If you want to buy your own authentic jersey, I hope you’ve got a fair amount of cash and don’t mind looking a bit… doofy.
With player name and number, authentic alts will set you back $332.99 plus shipping and any applicable tax from the MLB.com shop. They also have the new air belt feature, which is intended to make life better for baseball players who will be tucking their jerseys in, but it probably isn’t a look most fans are going to want to sport themselves.
If that’s not your thing, there are also Cool Base versions of the jerseys which are a bit more affordable at $119.99 plus shipping and any applicable tax. But they’re missing the 25th anniversary sleeve patch and the front number.
I don’t expect either version of the new Mets’ alternate jersey to find its way into my closet. This is my favorite home jersey style, but if I’m spending that kind of money on a wardrobe item it needs to be something that can be worn for something more important than a trip to the ballpark.
This year’s Topps flagship set has been out for a couple of weeks now, and I finally got my Mets team set delivered this weekend. This is the first time Topps hasn’t used borders in the main set, and I don’t really miss them.
I’m less of a fan of the “smoke” effect and other digital “enhancements” to the the photos, but there’s got to be somebody out there who likes the style decision. At least Topps started out with a strong selection of photos.
Player selection was also pretty good – 11 of 13 individual cards depict players who are still Mets. Michael Cuddyer‘s retirement was a surprise decision, and Jon Niese was traded over the winter.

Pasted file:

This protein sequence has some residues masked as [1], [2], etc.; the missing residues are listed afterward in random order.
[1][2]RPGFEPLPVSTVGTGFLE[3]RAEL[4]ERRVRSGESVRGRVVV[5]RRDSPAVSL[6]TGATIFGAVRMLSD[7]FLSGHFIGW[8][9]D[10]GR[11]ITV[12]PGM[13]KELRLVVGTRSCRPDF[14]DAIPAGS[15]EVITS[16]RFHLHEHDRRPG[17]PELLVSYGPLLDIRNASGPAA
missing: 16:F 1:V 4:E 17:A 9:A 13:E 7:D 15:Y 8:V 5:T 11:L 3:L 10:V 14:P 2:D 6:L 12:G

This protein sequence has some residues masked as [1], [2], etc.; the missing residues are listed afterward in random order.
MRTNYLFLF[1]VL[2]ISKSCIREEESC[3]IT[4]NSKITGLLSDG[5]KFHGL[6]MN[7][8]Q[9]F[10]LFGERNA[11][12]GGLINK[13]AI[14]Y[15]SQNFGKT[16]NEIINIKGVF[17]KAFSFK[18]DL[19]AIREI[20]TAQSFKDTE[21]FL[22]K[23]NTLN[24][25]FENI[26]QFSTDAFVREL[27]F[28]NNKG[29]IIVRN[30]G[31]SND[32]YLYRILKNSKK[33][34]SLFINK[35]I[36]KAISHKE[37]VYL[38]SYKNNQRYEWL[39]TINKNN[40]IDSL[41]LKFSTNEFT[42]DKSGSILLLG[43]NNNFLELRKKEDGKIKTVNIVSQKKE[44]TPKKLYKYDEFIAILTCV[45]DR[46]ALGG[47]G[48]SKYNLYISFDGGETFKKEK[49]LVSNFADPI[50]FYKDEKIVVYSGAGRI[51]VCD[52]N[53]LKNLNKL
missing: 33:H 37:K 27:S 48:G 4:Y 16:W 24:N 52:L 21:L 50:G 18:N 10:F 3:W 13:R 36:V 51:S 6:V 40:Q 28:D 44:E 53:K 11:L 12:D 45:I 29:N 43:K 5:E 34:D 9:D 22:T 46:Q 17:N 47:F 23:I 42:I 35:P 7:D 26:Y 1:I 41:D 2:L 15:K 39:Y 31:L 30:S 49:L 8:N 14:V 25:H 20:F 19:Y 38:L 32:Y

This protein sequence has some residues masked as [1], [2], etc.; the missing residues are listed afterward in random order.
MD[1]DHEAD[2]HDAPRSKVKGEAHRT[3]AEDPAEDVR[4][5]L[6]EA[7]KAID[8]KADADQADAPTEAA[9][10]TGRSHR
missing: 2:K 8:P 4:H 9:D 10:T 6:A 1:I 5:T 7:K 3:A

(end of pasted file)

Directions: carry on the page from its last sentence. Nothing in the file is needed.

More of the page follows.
Of the 14 Mets cards, I think David Wright‘s is my favorite.
The New York Mets and Old Dominion Freight Line are inviting fans to a spring training sendoff event at Citi Field on Monday, February 15th.
This will be “truck day,” the day when the team packs up the equipment truck for its drive to Port St. Lucie, Fla., which always seemed like a bigger deal as a symbol that spring was inching closer than something I actually needed to go see.
This week’s featured Mets baseball card is a 2015 Topps Chrome Update card of Yoenis Cespedes.
I am in the minority of baseball card collectors that has absolutely no use for Topps Chrome – why should anyone pay more for a card that’s exactly the same as one they already have, just because it’s on flashy cardstock?
This card ended up in my collection by mistake – I was hoping to find a Cespedes Mets card that I could mail to him this spring to take a chance and see if I could get his autograph. It’s really not suitable for that, but a flashy baseball card does seem suitable for a flashy guy like Cespedes.
Here’s hoping he has enough magic to bring the Mets to the playoffs again in 2016.
Forget about the groundhog’s predictions… 2016 baseball cards have arrived, and that means baseball can’t be too far behind.
I’m not too thrilled with Topps’ marketing choice this year (outside of Washington Nationals fans and Topps executives, does anyone actually likeBryce Harper?) but we’ll be pitching those wrappers, so I guess it’s all good.
I’m cheating a bit this week to feature two baseball cards of New York Mets prospects. And I’m pretty sure I got my set of 2015 New York-Penn League Top Prospects at a Staten Island Yankees game I went to in September with my friend Greg.
But let’s talk about our two Brooklyn Cyclones players.